Moonlight and Magnolias

Moonlight and Magnolias

Moonlight and Magnolias Rating

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Margaret Mitchell’s Civil War epic, Gone With the Wind, was published in 1936 and became an international bestseller. It was adapted into a movie in 1939, which garnered eight Academy Awards, including Hattie McDaniel’s win for Best Supporting Actress, which made her the first African American actor to take home an Oscar. However, the movie almost never made it to the big screen.

The producer, David O. Selznick, shut down production after 30 days because he was unhappy with the script. He called in hot shot writer Ben Hecht, who had never read the book, and director Victor Fleming to do a rewrite. Playwright Ron Hutchinson locks Hecht, Fleming, Selznick and his secretary in a room for five days and reimagines how the script was finished in Moonlight & Magnolias.

Hutchinson’s play, based on historical events, is written as farce, but the characters also deal with serious questions about race and the fragile position of Jewish executives in Hollywood.
The roles of Selznick, Hecht, and Fleming are based on historical figures. This play adds a secretary, Miss Poppenghul, who stays near the office while the men are locked inside for five days, surviving on peanuts and bananas.

Director Harry Dewar’s production focusses on the tension between the three creatives. He makes full use of the large stage dominated by an elegant Art Deco set in green and peach with a huge picture window at the back designed by Skye Mc Vicar and lit by Richard Parkhill. His blocking is almost choreographic at times utilising every corner of the set.

The play opens to a montage of Hollywood in the 2930s (by Brandon Boyer) with the cast cleverly included. A nice touch!

Adam Gregory Schultz plays David O. Selznick with a manic intensity, dominating the stage and pushing the narrative forward. He is a multi-tasker managing multiple props, phone calls, intercoms, bananas and peanuts with equal ease! He scenes with Hecht in Act 2 are a highlight.

Terry Crowe plays Ben Hecht the frustrated script writer with compassion. He is the realist of the creative team. The play uses Hecht’s character to raise questions about whether the script glorifies the Old South. He doubts that the movie will be a hit and doesn’t even want writing credit on the script for fear that it will ruin his career. Hecht asks Selznick at one point, “Why don’t you make a movie that makes America look its ugly face in the mirror?” To which Selznick replies, “Because no one wants to see that. America wants to see the way it thinks it looks.”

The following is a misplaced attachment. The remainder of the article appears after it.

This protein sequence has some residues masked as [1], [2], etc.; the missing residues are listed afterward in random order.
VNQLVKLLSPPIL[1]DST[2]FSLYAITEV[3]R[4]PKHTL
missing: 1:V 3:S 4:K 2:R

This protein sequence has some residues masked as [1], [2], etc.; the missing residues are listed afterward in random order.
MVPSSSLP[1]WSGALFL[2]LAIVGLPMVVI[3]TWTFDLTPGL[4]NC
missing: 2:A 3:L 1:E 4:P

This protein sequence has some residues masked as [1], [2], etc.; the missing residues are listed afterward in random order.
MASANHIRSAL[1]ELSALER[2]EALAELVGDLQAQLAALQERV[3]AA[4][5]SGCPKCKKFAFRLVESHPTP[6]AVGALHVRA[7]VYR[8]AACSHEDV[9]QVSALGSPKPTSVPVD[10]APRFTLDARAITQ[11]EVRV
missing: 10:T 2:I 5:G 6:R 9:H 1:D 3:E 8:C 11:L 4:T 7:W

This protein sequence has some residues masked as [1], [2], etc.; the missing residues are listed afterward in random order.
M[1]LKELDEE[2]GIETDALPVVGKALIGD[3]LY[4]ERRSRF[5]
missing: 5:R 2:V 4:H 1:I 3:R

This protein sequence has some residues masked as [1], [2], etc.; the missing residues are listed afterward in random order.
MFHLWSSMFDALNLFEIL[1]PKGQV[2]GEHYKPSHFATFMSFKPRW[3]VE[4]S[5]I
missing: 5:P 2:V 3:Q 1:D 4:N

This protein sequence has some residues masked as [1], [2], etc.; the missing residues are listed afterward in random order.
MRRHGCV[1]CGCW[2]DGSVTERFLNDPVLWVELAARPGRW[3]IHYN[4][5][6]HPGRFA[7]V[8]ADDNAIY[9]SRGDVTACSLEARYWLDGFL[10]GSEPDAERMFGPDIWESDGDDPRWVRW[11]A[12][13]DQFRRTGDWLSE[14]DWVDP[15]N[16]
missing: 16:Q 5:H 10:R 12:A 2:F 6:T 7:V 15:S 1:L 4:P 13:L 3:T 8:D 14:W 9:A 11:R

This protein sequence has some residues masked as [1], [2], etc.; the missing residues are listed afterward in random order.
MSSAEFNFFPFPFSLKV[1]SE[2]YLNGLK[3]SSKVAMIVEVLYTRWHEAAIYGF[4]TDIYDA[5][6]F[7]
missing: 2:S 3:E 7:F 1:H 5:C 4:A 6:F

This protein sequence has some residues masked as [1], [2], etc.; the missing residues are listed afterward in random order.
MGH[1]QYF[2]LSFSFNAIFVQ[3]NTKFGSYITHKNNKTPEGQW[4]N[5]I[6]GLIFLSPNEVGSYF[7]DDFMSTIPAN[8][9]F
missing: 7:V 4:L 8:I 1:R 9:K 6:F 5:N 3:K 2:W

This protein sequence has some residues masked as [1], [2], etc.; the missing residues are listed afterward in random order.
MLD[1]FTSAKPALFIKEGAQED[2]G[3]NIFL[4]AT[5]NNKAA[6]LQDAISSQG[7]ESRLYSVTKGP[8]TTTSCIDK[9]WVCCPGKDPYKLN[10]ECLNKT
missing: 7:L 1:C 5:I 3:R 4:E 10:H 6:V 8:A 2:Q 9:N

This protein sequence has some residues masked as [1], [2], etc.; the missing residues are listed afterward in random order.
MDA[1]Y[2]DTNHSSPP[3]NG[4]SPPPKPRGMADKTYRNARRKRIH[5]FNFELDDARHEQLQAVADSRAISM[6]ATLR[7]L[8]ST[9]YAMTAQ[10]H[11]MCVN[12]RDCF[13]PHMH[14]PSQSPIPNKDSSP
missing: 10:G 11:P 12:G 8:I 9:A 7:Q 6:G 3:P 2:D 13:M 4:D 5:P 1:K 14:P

Scott Battersby plays Victor Fleming the director, pulled from the set of The Wizard of Oz to work on Gone With The Wind has many of the show’s ‘one-liners’ which he delivers with precision. His portrayal of Melanie giving birth in Act 2 is hysterical!

Rebecca Gardiner plays the well-meaning secretary Miss Poppenghul with patience alternating with exasperation. Dealing with Selznick is enough, but now she has two extra egos to deal with. Special mentions need to go to the costume coordinator Makala Modra and especially the props team Janet Jauncy and Karen Prior who progressively cover the stage with crumpled paper and scripts as time passes in the play.

My reservation with this production is the vocal tone of Act 1 which lacked light and shade with the result that the actors had nowhere to go when angry and some of the laughs were lost. This was resolved in Act 2.

Moonlight and Magnolias is an exposé of the side of Hollywood we do not see, the prejudices of the period, and of course the egos that brought us one of the most iconic movies of the last century!

This review also appears on It’s On The House. Check out more reviews at Whats The Show to see what else is on in your town.

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Spanish Film Festival: Jokes and Cigarettes

Jokes and Cigarettes

Jokes and Cigarettes Rating

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Director David Trueba says of his film Jokes and Cigarettes – “This is a film about humour, and about survival. Eugenio was one of the most popular comedians of the Transition. Everything about his appearance was at odds with humour: a serious man, with no gestures, hiding behind tinted glasses and a black shirt, with a lit cigarette behind a microphone, who would be the one to make a whole country laugh. But… what was hidden inside him?”

Directed and written by multiple Goya Award winner David Trueba and starring David Verdaguer in a virtuoso performance, Jokes and Cigarettes tells the story of the famous Catalan comedian Eugenio, the chain-smoking comedian known for his deadpan delivery, his smoked glasses and his trademark total black attire. It concentrates on his formative years as a comedian during the 60s and 70s, where he became a fixture on the TV sets of every Spaniard.

Barcelona, late 1960s. A young jeweller named Eugenio meets Conchita on a bus and it is smitten. Eugenio learns to play guitar to follow Conchita a singer, and, despite stage fright, they start to play together. When Conchita leaves Barcelona for two weeks, she convinces Eugenio to perform solo and Eugenio becomes a phenomenon in the city’s underground comedy scene. Helped by Conchita, he creates his comedy ego–the dark glasses, the black shirt, the barstool, the cigarettes and the high ball glass–the character that would soon become an unexpected success.